English 573: Scientific Americans: Theories of Science in American Fiction, 1880-1940

Spring 2012

Tuesdays 2:50-5:30 p.m., Avery 102

Dr. Donna M. Campbell
357 Avery Hall, 335-4831
Email (best way to reach me): campbelld@wsu.edu
Office Hours: Tuesdays and Thursdays 1:25-2:30
Virtual Office Hours via Skype or Google chat: dmcampbellwsu

Course blog: http://scientificamericans.blogspot.com
Readings wiki: http://engl573.pbworks.com (Backup site: http://www.wsu.edu/~campbelld/engl573/science/index.html; password and username have been emailed to you.)

Required Texts

Fitzgerald, F. Scott. Tender is the Night. Scribner, 1995. 5978-0684801544
Frederic, Harold. The Damnation of Theron Ware. Modern Library, 2002. 978-0375760358.
Gilman, Charlotte Perkins. The Yellow Wall-Paper, Herland, and Selected Writings. Penguin,2009. 978-0143105855.
Hopkins, Pauline. Of One Blood. Washington Square, 2004. 978-0743467698.
Twain, Mark. Huck Finn; Pudd'nhead Wilson; No. 44, The Mysterious Stranger; and Other Writings. Library of America, 2000. 978-1883011888.
James, Henry. The Turn of the Screw & In the Cage. Modern Library, 2001. 978-0375757402.
Lewis, David Levering, ed.Portable Harlem Renaissance Reader. Penguin, 1995. 978-0140170368.
Schuyler, George. Black No More. Dover2011978-0486480404.
Wharton, Edith. The Fruit of the Tree. Northeastern UP, 2000. 978-1555534509.
Wharton, Edith. Twilight Sleep. Scribner, 1995. 978-0684839646.

Course Description

This seminar explores the ways in which American authors from 1880-1940 incorporated the scientific theories of their times into novels, short stories, and nonfiction journalism. In a post-bellum, post-Darwinian, industrialized, and diverse nation increasingly bent on fulfilling its imperial aspirations and its dreams of global prominence, Americans sought to ground their sense of the country’s exceptional destiny less in John Winthrop’s religious and political vision of a “city upon a hill” than in the positivistic promises of scientific empiricism. Because it fit well with contemporary beliefs about the independent spirit, practical nature, and inventiveness of Americans, the paradigm of applied science promised to provide solutions both for real problems that could be solved, such as the contamination in packing plants exposed in Upton Sinclair’s The Jungle, and for socially constructed problems that reflected the anxieties of the time, as in novels promoting so-called “racial science,” eugenics, and theories of criminality and degeneration. To read these works today is to see theories lacking a valid empirical basis, such as those of racial hierarchies, juxtaposed with scientifically verifiable theories: for example, Pudd’nhead Wilson treats palmistry and the then-new science of fingerprinting as equally valid predictors of identity.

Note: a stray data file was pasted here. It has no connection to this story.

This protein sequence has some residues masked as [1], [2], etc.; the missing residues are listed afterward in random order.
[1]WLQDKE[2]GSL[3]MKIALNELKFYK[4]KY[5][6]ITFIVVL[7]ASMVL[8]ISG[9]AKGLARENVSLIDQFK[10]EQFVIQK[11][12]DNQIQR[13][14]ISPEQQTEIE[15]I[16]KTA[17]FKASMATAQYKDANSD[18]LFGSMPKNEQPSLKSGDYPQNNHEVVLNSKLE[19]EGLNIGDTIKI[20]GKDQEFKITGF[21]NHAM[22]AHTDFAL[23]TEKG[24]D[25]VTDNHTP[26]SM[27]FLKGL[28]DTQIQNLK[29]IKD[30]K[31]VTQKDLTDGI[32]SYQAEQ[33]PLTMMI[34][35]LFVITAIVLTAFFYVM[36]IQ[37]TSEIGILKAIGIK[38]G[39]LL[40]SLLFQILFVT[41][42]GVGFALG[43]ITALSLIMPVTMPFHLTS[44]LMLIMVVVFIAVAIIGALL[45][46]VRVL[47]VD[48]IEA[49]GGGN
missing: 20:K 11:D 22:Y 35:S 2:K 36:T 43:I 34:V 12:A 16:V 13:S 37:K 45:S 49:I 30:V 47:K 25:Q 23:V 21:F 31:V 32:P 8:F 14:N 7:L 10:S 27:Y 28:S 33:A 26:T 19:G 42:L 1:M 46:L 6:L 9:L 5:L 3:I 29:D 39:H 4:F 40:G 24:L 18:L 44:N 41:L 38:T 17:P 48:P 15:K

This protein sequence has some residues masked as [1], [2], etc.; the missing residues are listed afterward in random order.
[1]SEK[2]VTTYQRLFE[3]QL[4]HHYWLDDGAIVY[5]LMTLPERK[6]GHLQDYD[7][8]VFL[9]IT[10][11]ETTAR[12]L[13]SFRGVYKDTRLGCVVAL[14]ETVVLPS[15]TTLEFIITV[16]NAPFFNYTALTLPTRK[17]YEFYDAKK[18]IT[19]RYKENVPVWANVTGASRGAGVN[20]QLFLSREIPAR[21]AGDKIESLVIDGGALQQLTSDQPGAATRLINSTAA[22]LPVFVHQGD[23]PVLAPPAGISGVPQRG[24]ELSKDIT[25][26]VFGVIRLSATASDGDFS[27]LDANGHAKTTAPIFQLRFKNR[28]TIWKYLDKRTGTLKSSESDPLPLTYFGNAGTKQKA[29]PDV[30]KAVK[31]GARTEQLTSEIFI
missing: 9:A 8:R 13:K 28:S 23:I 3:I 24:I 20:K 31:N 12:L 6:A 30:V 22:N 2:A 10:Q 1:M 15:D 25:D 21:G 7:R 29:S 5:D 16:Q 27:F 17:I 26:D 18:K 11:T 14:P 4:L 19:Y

In this seminar, we will read primary texts in the framework of the scientific discourses that produced them. The course is divided into five areas in which theories of science, including those of emerging social sciences such as anthropology, sociology, and psychology, informed fiction: (1) Medicine, Sexuality, Psychology, and Health; (2) Race, Ethnicity, and Identity;  (3) Technology and Communication; (4) Evolution, Eugenics, Criminality, and Addiction; and (5) Social Experiments: Utopian Freedom and Industrial Regimentation.  

In addition to Twain, the of readings includes primary texts by Charlotte Perkins Gilman, S. Weir Mitchell, F. Scott Fitzgerald, Henry James, Harold Frederic, Jack London, W. E. B. DuBois, Edith Wharton, George Schuyler,and Angelina Weld Grimke.Theoretical and critical texts will include work by Priscilla Wald, Laura Otis, Jane Thrailkill, Lisa Gitelman, Susan Mizruchi, Cynthia Davis, and Brad Evans, among others. We will also read student-selected texts from periodicals of the era that will help to place the fictional presentations of science in perspective.

Some full-length texts in the public domain are available (linked below) from Google Books.
Secondary source readings will be linked on a separate wiki at http://engl573,pbworks.com.
A bibliography of suggested resources will be updated throughout the course, and there is a course blog, http://scientificamericans.blogspot.com, /for announcements.

 

 

Reading Writing and Secondary Readings

1

1/10

Introduction

 

2

1/17

Medicine, Sexuality, and Health: American Nervousness
S. Weir Mitchell, "The Case of George Dedlow"